Observationally in the present-day galaxies, values of 4000 smaller (larger) than 1.5 have identified young (old) stellar populations with a separation between the two populations at 1 Gyr (Kauffmann et al. 2003b). This limit has been widely used in other observational studies (Mignoli et al. 2005; Miller & Owen 2002).
We conclude that the 4000, despite the uncertainties discussed above, is still completely adequate to provide a broad separation of the galaxy population into active and quiescent galaxies, although it might not provide a very precise age estimate for the stellar population.
Hereafter we refer to our spectroscopic early- and spectroscopic late-type galaxies simply as early- and late-type galaxies, although the classification of a galaxy on colour, morphological, spectroscopic based schemes should be kept distinct. The different terminologies should not be mixed up, despite the robust trends existing among morphologies, colours, gas content, star formation activity, and other properties (for a recent review see Renzini 2006). The category of early-type galaxies, by virtue of their relatively simple star formation history, are generally used as the preferential category of objects to test galaxy formation and evolution and therefore one should be careful in the definition chosen to select them (see Franzetti et al. 2007).
Adopting the formula proposed by Guzman et al. (1997) we can translate the EW[O II] in
star formation rate estimates:
There are three main caveats for the reliability of the SFR conversion obtained from EW[O II] using Eq. (1) over the whole redshift interval ( ): the uncertainty on the fraction of active galactic nuclei (AGN) present in our sample, the cosmic evolution of metallicity, and the amount of extinction.
One risk in interpreting line measurements as proxy for star-formation activity is the contamination arising from the presence of an AGN in the central region of a galaxy. In this case, the emission lines in the spectrum would be a mixture of contributions from both the AGN and star formation. We removed from our final sample the spectroscopically confirmed broad-line AGNs. We estimate a contamination from type II AGN-dominated galaxies on the order of 7% over the redshift range explored. This fraction has been estimated using the standard line ratio diagnostic tools, i.e. [O III]5007/H vs. [O II]3727/H in the redshift interval 0.5<z<0.8 and new diagnostics using [O II]3727, [Ne III]3869 and H in the redshift interval 0.9 < z < 1.3(for details we refer to Lamareille et al. in prep. and Perez-Montero et al., in prep.). However, given the very significant uncertainty that is affecting the identification of these narrow-line AGNs and their relatively small number, we have decided not to remove them from the sample.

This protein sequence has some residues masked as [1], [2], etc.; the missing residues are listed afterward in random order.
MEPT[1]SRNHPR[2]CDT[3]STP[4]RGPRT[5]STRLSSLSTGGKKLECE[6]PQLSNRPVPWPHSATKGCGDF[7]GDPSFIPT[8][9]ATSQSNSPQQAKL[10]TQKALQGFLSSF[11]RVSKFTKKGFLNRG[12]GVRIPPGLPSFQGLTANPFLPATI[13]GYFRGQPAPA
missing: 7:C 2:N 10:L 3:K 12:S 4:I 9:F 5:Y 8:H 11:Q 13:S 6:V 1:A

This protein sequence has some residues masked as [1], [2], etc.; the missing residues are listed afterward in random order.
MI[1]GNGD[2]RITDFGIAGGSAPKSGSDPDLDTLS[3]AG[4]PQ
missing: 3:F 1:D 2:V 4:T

Another possible limitation we face in converting EW[O II] into star formation estimates is related to the metallicity and its cosmic evolution, that could result into a systematic change of line intensities with redshift even if the star formation activity were to remain constant. Mouhcine et al. (2005) have shown that a variation of the metallicity by a factor of 4 can produce a variation of a factor of about 3 in the reddening-corrected [O II] flux ratio (see Fig. 12 in Mouhcine et al. 2005). This relation however has an opposite behaviour for different metal regimes. We have the scenario in which the [O II] flux ratio increases with metallicity in metal-poor galaxies which are typically low-mass objects (log (M/) < 10, 0.2 ), and it decreases with metallicity in metal-rich galaxies which are typically massive galaxies (log (M/) > 11, ), see e.g. Gallazzi et al. (2005). As for the direct effect of metallicity evolution on line strength, there is still considerable debate about the details of the evolution of the mass-metallicity relation. Savaglio et al. (2005) find very little change in metallicity for massive, already high-metallicity systems, up to . They find a significant overall increase of metallicity for low-mass, generally low-metallicity objects. On the contrary, Lamareille et al. (2006) observe a general decrease of metallicity which is essentially independent from galaxy mass, while the VVDS data (Lamareille et al. in prep.) show some indication of a smaller change of metallicity for low-mass systems than for high-mass ones. Overall these studies are concordant in finding an evolution of the metallicity within a factor of 2 up to . This would imply an uncertainty of less than a factor of two in our star formation rate estimates. As the observed variations in star formation activity are significantly larger than this uncertainty, and the metallicity estimates we can obtain are also highly uncertain because of the low spectral resolution and low S/N of our spectra, we prefer not to correct our [O II] measurements for metallicity variations.